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  • Interview: Marié Digby

    Mon, 14 Sep 2009 10:56:04

    Interview: Marié Digby - Marié Digby talks to ARTISTdirect.com editor Rick Florino about <i>Breathing Underwater</i>, her favorite filmmakers and being queen of the sea...

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    On her sophomore album, Breathing Underwater, Marié Digby dives deep into a pool of emotions.

    She navigates these waters with massive melodies and strangely sweet lyrics. The record is quite a journey to say the least, and Marié couldn't be more thrilled with the finished product.

    She sat down with ARTISTdirect.com editor Rick Florino for this exclusive interview about Breathing Underwater [Available 9/15, Hollywood Records], some of her favorite filmmakers and so much more.

    Throughout the album, there's a lot of maritime and sea imagery. Was that something you were intending to incorporate from the beginning?

    No, but I did notice that when it was finished. Beyond that, the four elements tend to make their way into my music. Whether it's water, wind, earth or fire—nature is a big part of my life. It always seems to work its way into my songs.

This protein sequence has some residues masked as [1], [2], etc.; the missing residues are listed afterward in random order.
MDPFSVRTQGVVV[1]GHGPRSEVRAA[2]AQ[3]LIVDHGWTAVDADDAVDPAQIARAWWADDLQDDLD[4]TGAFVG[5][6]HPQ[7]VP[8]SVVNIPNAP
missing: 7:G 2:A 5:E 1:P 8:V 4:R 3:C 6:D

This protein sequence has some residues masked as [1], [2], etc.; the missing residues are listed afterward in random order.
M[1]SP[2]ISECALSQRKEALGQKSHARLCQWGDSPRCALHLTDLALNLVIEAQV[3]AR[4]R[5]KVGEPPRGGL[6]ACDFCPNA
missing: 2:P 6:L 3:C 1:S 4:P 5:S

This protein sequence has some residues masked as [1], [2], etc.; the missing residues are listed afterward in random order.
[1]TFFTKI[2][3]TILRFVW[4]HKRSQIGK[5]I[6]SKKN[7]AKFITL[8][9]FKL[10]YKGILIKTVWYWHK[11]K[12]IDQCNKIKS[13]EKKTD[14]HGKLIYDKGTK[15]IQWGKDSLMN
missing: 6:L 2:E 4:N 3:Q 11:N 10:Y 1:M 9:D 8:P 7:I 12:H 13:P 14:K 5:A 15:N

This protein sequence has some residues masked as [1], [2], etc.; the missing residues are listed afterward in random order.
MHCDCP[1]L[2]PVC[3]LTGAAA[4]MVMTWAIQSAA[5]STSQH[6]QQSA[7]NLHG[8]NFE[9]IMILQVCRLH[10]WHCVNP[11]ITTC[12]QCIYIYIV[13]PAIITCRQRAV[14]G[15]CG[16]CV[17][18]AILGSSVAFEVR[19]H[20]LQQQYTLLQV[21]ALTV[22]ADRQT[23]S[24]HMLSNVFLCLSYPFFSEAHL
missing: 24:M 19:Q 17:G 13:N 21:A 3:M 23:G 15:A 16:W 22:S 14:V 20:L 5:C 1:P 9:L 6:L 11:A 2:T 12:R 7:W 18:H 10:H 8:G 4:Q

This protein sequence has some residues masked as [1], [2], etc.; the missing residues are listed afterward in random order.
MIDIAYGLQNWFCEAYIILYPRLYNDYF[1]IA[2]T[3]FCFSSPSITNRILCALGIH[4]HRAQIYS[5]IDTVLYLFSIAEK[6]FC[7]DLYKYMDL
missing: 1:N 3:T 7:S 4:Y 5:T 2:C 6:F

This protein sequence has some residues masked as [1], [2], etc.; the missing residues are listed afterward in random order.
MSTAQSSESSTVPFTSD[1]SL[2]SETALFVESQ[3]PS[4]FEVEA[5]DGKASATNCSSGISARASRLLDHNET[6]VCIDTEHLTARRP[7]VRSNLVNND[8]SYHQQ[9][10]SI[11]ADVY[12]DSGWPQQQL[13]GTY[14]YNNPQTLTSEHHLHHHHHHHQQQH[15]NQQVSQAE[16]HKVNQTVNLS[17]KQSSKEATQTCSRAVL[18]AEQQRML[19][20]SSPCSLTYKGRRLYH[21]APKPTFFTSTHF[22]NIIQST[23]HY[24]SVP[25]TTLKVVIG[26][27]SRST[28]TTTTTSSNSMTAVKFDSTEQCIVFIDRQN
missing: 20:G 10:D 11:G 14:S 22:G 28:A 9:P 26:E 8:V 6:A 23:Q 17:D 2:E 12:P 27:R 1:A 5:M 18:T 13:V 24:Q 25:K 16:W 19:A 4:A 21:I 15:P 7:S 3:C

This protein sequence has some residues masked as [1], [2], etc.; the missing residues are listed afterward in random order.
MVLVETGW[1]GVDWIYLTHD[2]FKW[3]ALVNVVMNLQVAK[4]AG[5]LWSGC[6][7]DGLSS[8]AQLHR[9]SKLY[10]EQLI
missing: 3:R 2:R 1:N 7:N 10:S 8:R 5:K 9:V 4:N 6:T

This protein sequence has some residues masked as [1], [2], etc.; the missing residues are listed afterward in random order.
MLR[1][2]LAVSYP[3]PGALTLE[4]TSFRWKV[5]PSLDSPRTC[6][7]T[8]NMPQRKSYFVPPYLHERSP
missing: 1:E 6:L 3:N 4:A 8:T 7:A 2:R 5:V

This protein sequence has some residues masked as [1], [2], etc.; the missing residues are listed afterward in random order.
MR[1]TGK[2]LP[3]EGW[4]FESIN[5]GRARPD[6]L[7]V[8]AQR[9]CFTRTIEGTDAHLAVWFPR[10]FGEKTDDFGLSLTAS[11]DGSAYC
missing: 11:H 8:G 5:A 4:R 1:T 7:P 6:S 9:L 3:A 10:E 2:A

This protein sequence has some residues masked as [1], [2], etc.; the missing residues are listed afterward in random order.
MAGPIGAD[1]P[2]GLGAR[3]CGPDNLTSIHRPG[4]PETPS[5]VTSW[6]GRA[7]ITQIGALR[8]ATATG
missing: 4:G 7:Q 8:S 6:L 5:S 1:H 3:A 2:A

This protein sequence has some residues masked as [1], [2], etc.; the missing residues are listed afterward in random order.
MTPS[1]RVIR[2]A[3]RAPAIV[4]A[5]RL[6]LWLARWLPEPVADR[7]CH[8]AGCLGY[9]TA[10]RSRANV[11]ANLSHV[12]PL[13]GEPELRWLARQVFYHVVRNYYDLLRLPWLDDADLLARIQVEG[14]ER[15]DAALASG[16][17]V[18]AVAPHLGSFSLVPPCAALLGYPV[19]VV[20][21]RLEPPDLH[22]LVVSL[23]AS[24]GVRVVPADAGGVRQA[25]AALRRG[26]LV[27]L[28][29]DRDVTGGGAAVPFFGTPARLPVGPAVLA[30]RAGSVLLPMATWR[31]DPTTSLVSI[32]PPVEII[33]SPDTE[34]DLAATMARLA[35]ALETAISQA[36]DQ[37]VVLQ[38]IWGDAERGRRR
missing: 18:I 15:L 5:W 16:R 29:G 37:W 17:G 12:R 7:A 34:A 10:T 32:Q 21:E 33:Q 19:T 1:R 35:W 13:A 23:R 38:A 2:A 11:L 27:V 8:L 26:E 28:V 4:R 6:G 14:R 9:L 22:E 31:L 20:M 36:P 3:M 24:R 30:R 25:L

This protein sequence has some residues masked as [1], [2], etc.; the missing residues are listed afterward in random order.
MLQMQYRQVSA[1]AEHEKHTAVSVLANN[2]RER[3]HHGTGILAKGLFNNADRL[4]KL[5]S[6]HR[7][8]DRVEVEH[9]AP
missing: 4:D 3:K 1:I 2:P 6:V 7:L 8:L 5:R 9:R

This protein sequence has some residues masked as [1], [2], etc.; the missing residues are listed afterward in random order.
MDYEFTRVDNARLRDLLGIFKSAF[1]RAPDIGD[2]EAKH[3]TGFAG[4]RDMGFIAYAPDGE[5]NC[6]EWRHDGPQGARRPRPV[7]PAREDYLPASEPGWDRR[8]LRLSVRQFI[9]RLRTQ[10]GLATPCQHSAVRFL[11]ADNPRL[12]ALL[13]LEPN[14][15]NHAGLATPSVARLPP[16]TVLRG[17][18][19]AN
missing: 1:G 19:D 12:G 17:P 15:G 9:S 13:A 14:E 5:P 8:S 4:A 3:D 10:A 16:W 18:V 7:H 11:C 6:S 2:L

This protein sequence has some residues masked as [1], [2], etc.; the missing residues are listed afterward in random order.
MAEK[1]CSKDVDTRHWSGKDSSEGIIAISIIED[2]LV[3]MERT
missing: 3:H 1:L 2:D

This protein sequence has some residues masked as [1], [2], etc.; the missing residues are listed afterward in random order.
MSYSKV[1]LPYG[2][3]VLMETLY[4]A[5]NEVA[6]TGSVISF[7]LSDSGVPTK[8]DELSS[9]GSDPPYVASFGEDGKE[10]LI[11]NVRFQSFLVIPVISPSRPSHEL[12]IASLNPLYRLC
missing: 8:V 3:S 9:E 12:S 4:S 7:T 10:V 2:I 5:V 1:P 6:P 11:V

"Overboard" really stands out morphing from heavy to melodic.

    It kind of sounds like a Metallica song [Laughs]. A lot of people get to that track and they think they've switched CDs or something's happened [Laughs]. I love it because it has a completely different feel once you get to the chorus from the verse. I love when an album can take you to different places, and there's not simply one sentiment or one mood the whole way through.

    How did that track come together?

    I was in the studio with an artist from Barbados named Livvi Franc. She's incredibly talented, and she's putting out an album soon too. We were hanging out all day talking about different musical influences and getting to know each other. During our conversation, we realized that there are so few duets these days with two female artists. We decided it would be fun if we penned a song right then and there. We met that day and wrote the song! Livvi had that word, "Overboard," lingering around in her head. She thought of "Overboard" as not having control of your feelings, and I envisioned it as literally going overboard off of a ship—being lost out at sea and using that image.